Edel Moore is a mature student originally from Westmeath but living in Leitir Mealláin in Connemara with her husband and three children.

A third year student nurse of NUIG, she is currently on placement at the paediatric ward at UHG.

Read the full story in this week’s Connacht Tribune, on sale in shops now – or you can download our digital edition from www.connachttribune.ie

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Connacht Tribune

Island museum gets the green light

Declan Tierney

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An artist's impression of the proposed Inishbofin museum.

Work is expected to begin shortly on the construction of a museum on Inishbofin after planners gave the green light to the project.

The museum at Middlequarter is being developed by local historian and photographer Marie Coyne – and when completed, it will be home to items of historical significance from both Inishbofin and Inishark.

There is an existing museum on the island but it is too small to house the amount of artefacts, photographs and family histories that have been assembled over the years.

The new building will also include a photographic exhibition room, restoration workshop along with a gift shop and coffee dock. It is proposed that the new 3,400 square feet museum will be built on a site at the rear of Ms Coyne’s home.

Eamon Gavin of Eamon Gavin Architects based in Cornamona told the Connacht Tribune that this was an important project for the island and it was a welcome decision.

And he said that the green light would kickstart the process of conserving the vast and unique artefacts and archives built up over the years.

“As a practice, we have a long history of dealing with planning consultancy on unique rural sites in Connemara and the islands, therefore we fully understood how sensitive the proposed location of the project would be – the site is located in a Special Area of Conservation (SAC) and National Heritage Area,” he said.

Read the full story in this week’s Connacht Tribune, on sale in shops now – or you can download our digital edition from www.connachttribune.ie

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Connacht Tribune

Tuam woman a picture of health a year after Covid crisis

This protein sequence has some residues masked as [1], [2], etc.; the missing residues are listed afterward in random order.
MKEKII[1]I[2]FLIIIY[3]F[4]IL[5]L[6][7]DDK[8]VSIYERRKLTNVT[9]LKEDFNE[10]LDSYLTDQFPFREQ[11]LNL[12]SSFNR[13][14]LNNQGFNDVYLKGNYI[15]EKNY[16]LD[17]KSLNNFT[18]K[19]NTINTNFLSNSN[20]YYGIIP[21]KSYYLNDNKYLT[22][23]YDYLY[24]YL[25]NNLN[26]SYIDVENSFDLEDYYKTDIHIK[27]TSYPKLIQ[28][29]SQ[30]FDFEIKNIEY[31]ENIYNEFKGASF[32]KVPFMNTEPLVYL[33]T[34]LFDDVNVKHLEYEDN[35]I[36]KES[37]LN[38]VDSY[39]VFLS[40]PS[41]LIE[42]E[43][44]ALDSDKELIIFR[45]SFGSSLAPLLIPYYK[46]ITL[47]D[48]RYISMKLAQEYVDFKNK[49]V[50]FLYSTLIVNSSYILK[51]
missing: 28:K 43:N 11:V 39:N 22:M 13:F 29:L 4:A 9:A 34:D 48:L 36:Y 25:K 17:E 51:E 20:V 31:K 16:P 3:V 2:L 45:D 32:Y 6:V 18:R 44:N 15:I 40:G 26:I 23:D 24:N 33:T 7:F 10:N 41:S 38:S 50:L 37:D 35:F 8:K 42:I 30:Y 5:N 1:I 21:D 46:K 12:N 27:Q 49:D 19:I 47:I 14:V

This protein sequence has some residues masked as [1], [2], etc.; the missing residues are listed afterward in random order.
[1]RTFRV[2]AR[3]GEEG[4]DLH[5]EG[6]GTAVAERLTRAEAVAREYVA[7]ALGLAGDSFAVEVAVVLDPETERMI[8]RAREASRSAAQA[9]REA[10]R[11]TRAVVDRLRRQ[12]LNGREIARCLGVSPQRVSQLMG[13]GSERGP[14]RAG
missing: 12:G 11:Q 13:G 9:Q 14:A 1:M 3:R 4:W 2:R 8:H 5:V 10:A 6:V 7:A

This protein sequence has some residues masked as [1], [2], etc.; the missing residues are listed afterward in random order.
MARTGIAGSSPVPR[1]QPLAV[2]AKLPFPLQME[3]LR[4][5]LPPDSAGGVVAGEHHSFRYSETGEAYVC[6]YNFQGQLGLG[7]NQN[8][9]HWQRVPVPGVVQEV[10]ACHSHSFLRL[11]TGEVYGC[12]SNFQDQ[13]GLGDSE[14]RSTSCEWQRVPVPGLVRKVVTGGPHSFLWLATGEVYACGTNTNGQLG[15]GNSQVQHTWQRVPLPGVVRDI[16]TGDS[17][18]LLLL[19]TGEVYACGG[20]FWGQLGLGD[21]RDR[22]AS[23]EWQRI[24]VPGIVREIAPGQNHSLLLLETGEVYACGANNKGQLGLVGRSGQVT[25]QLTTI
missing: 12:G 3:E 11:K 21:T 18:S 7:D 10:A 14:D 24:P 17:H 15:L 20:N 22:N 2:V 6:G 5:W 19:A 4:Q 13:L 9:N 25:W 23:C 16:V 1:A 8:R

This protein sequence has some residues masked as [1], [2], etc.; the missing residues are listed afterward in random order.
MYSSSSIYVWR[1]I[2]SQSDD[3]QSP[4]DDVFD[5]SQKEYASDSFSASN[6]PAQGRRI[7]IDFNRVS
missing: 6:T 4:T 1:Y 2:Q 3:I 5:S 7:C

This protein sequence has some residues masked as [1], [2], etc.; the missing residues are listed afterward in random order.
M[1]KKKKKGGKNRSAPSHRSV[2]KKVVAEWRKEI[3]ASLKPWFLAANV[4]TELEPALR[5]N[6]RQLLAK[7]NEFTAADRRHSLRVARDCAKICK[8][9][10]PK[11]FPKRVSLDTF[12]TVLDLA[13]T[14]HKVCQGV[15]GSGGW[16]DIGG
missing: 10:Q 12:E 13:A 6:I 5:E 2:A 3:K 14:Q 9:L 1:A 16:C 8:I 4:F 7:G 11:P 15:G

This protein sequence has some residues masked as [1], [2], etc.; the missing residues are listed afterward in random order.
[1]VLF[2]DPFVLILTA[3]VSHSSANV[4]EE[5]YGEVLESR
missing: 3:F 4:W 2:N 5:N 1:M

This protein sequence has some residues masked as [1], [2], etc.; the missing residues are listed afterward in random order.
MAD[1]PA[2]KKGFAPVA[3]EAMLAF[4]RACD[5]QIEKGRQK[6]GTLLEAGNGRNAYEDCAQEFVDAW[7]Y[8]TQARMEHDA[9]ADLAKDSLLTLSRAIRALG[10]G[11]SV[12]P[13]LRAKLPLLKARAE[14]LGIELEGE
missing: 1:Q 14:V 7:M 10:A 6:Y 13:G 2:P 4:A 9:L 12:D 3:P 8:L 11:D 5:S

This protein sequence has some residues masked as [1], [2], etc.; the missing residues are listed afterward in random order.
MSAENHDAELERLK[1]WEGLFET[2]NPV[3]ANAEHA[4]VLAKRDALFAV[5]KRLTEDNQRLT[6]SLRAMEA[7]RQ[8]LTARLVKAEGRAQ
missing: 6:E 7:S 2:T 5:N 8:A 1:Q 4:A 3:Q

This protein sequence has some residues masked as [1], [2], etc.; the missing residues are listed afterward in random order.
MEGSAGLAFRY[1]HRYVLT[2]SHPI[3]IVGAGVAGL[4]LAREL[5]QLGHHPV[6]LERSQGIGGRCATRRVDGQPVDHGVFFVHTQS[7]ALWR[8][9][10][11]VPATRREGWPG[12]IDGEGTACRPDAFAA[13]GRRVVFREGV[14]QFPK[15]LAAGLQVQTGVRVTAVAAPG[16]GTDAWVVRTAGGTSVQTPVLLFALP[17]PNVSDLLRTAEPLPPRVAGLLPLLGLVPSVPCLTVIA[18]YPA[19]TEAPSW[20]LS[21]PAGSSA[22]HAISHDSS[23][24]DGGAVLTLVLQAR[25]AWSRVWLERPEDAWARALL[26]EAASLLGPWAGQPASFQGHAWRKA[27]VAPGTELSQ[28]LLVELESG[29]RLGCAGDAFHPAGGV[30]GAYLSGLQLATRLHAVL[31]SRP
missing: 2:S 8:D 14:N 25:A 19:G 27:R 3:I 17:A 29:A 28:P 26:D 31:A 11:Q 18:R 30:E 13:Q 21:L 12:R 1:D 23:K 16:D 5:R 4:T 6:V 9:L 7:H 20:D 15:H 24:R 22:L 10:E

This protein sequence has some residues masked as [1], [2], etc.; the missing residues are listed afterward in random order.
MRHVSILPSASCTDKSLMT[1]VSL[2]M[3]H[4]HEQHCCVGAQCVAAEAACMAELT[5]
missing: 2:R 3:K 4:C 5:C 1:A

Declan Tierney

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Tuam's Kitty Farrell with her dog Lulu a year after her Covid diagnosis.

Last year was a Mother’s Day like no other for Kitty Farrell who spent it in the back of an ambulance being rushed to hospital with Covid – but the 80 year old Tuam woman can look forward to a more sedate celebration this time out….thankfully restored back to full health.

Kitty, from Ballygaddy Road, had developed a debilitating cough the previous week – and when she was admitted to UHG on Mother’s Day, she tested positive for the coronavirus despite a lack of symptoms.

The retired businesswoman spent the next nine days seriously ill in isolation – and all alone as her four children could not visit her.

“To be honest, I didn’t think I was going to come through it but I was so sick that at times, it didn’t really matter. But the thought of passing away in isolation made a bad situation even worse,” Kitty said at the time.

A year on, she is back to full health, and while she restricts her movements, Kitty told The Connacht Tribune that she is just happy to be alive and she spends her days ‘pottering about’ and looking forward to the arrival of family members.

“Even though I don’t particularly agree with the current lockdown because everyone should be responsible for their own behaviour, I am living a life of relative isolation at the moment,” she said.

Read Kitty’s full story in this week’s Connacht Tribune, on sale in shops now – or you can download our digital edition from www.connachttribune.ie